True age is always a problem with these millésimes (meaning a specific year of production), because the date of distillation is noted….but not always the date of bottling.  Since a “rhum vieux” is supposed to have a minimum of three years ageing, I’m going to say 3-5 years old, then.

Colour – Amber

Strength – 45%

Nose – Quite solid, very smooth and, of course, crisp as fresh picked lettuce.  Amazingly fruity profile here, prunes and raspberries to start, nicely rich and quite aromatic, adding bananas, honey, hard yellow mangoes (from India or Thailand), and coiling around the background of herbs and grasses…some spearmint chewing gum.  And a touch of oak, cinnamon and caramel.  Seems almost like a Guadeloupe rum, what with the way the herbal and grassy aromas take a back seat and fruits are this rich.

Palate – Mmm, nice.  Fresh and crisp. Sugar cane and saline and gherkins, plus bales of freshly mown grass now taking their place in the front.  Caramel, raisins, a flirt of molasses and olives.  It’s all quite well assembled, and not overly weak, not obnoxiously strong.  Continues with vague honey notes and richer fruits, some more of that spearmint.  There’s some anise floating around there someplace, but not enough to make a statement of any kind

Finish – Vanillas, burnt sugar, honey, sugar cane, grass, and a bit of that olives in brine thing I enjoyed.  Somewhat hotter and sharper than what had come before, oddly enough.

Thoughts –  A young rum, and very enjoyable.  Agricoles do have that trick of making stuff in the single digits take on molasses rums twice as old and leaving them in the dust. I still think overall it resembles a Guadeloupe rhum more than a true agricole (even though it is AOC certified), but whatever the case, I’m not complaining.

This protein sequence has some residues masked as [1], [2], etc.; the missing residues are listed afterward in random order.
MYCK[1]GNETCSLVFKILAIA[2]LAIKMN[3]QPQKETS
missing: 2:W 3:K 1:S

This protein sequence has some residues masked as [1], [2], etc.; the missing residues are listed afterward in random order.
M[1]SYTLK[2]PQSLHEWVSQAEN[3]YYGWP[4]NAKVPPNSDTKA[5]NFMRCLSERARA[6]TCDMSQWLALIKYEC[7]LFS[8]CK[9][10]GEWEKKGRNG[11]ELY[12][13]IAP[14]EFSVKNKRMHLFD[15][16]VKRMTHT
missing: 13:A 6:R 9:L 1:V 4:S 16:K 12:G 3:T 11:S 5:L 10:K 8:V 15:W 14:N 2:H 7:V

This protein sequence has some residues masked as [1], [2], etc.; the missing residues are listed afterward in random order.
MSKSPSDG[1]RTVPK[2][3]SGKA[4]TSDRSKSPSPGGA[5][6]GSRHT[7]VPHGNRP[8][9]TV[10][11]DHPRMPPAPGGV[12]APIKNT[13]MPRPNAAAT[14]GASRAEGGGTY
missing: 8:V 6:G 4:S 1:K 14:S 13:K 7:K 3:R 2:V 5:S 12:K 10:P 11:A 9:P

(84/100)

Others in the group have written about this rhum on the Rumaniacs website…

Oct 192015
 

Bally - 6 ans 1Rumanicas Review 009 | 0409

Oh, tough one to research.  Loads of 1929 and 1930s photos out there, rien on this one. Not a millesime, because J. Bally helpfully places the year on that little smiley label at the top for those.  But with that fading old-style label, maybe pre-1980s?  Earlier? Not sure.  Still, J. Bally’s original domicile on Plantation Lajus du Carbet was closed back in 1989 (current rhums are made at a consolidated site at Plantation Simon using the original recipe), so at least we have something suitably aged here.  Whatever.  It was a neat little piece of history to be trying.  Note the cheap tinfoil cap, which perhaps says something about the makers’ esteem for their own product, back in the day…makes a man happy for modern plastic. I spoke to the company history a little here.